Here at Tisski, we have the knowledge and skill to help organisations of all sizes move to the Microsoft cloud – but what exactly is Azure and how can it benefit your organisation?
Our Guide to Microsoft Azure answers these questions and more to help you understand a bit more about the platform, its purpose and why you might want to invest.
Put simply, Azure is Microsoft’s cloud computing service for the build, testing, deployment and management of online applications and services, including storage, networks and analytics. Users can opt to create applications of their own by picking and choosing from Azure services that will help them do this, or they can access existing applications available on the platform.
Azure consists of servers, racks, networking devices and storage; all of these elements are managed using virtualisation technology. Virtualisation centres around the application of a software that simulates hardware functionality to create a virtual system.
In Azure, this could take the form of a virtual network, virtual machine, SQL database or web app service, to name a few.
Azure users are provided with access to a portal; from this portal, they can manage any and all of the applications and services they have purchased and/or created using the platform.
The Azure platform contains countless services spanning Infrastructure as a Service (IaaS), Platform as a Service (PaaS), Software as a Service (SaaS), Function as a Service (FaaS) and Container as a Service (CaaS), so its scope is far too broad to sum up in a sentence or two.
To understand the full scope of the Microsoft Azure offering, visit Microsoft’s dedicated Azure webpage; the ‘solutions’ and ‘products’ tabs should prove particularly useful.
Microsoft Azure can be used by anyone, but it is most often used by organisations with five or more employees. Statistically, Azure services are accessed predominantly by the automotive, information technology, healthcare, finance and retail sectors.
Everyone who has a valid Azure subscription tied with a Microsoft account can use the Azure portal to start deploying Azure services, but for proper implementation, a certain level of computer science knowledge is required.
Azure services can also be accessed through other tools, such as PowerShell, Azure CLI, Azure Cloud Shell and Bash. With so many tools available, Azure resources can be accessed from systems operating on Linux and Mac OS, as well as from Windows-based systems.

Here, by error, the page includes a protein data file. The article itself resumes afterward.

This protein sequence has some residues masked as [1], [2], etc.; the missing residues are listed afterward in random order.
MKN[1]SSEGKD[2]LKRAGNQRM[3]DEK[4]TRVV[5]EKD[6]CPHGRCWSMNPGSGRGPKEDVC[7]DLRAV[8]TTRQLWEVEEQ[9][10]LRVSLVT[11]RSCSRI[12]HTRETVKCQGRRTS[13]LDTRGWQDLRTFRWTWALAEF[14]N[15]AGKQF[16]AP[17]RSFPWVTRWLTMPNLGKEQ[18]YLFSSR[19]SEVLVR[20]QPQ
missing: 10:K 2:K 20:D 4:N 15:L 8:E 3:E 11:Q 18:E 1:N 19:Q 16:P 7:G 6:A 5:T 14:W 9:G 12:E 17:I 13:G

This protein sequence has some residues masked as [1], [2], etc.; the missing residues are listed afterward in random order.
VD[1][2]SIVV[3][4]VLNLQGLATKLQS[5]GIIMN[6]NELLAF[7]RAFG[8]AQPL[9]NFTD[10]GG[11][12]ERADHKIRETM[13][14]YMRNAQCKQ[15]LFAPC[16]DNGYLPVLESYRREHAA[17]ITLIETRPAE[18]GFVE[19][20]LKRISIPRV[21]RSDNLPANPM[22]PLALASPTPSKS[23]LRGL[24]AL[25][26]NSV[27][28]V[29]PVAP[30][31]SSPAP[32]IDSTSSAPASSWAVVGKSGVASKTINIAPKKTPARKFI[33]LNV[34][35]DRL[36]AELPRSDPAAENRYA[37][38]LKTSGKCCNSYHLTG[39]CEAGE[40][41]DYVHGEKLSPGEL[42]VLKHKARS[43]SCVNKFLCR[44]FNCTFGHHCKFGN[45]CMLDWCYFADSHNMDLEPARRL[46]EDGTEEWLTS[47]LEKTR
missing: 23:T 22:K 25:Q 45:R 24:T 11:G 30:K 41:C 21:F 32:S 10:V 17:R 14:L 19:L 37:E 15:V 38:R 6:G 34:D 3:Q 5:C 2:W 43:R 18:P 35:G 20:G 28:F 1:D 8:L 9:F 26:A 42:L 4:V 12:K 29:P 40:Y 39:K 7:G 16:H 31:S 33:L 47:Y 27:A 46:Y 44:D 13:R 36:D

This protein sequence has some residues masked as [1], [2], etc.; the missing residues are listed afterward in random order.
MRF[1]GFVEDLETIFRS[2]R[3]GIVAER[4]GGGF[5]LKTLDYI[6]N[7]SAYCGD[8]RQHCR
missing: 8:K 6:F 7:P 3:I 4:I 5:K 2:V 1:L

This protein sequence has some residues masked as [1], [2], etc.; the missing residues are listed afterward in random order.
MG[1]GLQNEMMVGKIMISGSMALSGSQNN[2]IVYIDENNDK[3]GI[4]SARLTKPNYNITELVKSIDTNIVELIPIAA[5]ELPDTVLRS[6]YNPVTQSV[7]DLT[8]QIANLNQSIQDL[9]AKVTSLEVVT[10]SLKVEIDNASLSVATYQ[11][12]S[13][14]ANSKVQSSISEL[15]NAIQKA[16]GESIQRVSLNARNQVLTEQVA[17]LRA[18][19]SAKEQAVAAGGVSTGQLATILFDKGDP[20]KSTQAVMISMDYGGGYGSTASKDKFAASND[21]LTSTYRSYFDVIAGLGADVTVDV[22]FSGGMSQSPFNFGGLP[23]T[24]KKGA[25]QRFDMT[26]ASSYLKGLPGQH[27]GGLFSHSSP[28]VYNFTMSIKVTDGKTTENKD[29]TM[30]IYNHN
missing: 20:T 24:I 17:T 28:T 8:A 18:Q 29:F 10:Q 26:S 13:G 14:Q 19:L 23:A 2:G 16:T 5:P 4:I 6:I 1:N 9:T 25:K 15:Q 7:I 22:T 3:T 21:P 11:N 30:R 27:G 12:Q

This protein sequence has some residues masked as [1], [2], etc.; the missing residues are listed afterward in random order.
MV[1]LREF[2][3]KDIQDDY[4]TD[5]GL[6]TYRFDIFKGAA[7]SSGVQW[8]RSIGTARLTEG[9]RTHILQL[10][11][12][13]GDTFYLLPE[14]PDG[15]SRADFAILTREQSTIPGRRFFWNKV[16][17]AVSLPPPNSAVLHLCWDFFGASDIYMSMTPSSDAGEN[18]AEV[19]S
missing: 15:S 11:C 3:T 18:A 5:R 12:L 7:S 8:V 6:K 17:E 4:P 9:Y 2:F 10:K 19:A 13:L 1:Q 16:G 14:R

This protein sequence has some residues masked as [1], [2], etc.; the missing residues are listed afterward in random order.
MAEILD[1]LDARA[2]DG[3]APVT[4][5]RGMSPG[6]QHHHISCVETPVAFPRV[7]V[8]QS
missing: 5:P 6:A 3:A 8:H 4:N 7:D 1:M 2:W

As one of the largest cloud computing providers globally, Azure currently has data centres scattered around the globe in 60+ regions across 140 countries, making it one of the largest interconnected networks in the world.
Those who make Azure their cloud platform of choice will benefit from:
Reliability – The Azure platform is one of the most reliable cloud providers, guaranteeing at least 99.9% availability of the Azure Active Directory Basic and Premium services in the Service-Level Agreement (SLA).
Scalability – Services can scale up or down automatically to match demand and accommodate workload.
Integrated environment – The majority of organisations worldwide are dependent on tools like Microsoft 365, Azure Active Directory and many more, which integrate seamlessly with Azure.
Security – Azure meets all the international industry standards, such as CSA STAR Certification, ISO 27001 and more. Here, you can access full details on Microsoft’s compliance offerings.
Cost-efficiency – Microsoft offers a pay-as-you-go billing model on a per-second basis where you can start and stop a service at any time and only be charged for what you use.
The cost of Azure depends entirely on the services you choose to access, but there are several support plans available to help organisations minimise the cost of Azure resources.
Take a look at Microsoft’s handy Azure pricing calculator and choose the elements you’re interested in to get an idea of the costs involved.
Absolutely. Microsoft delivers the highest levels of security, privacy, compliance, and availability to private and public sector organisations. They’ve invested a large sum of money in making the Azure infrastructure resilient to attack, safeguarding user access to the Azure environment and helping keep customer data secure using various encryption methods, protocols and algorithms.
Microsoft don’t share data with advertiser-supported services, or mine it for any purposes, such as marketing research or advertising.
Microsoft Azure was the first cloud provider to receive the ISO 27018 standard for cloud privacy. Azure data centres are audited for compliance at least once a year by an accredited, third-party certification body.
Should you leave the Azure service, or should your subscription expire, Microsoft follows strict standards for removing your data from its systems.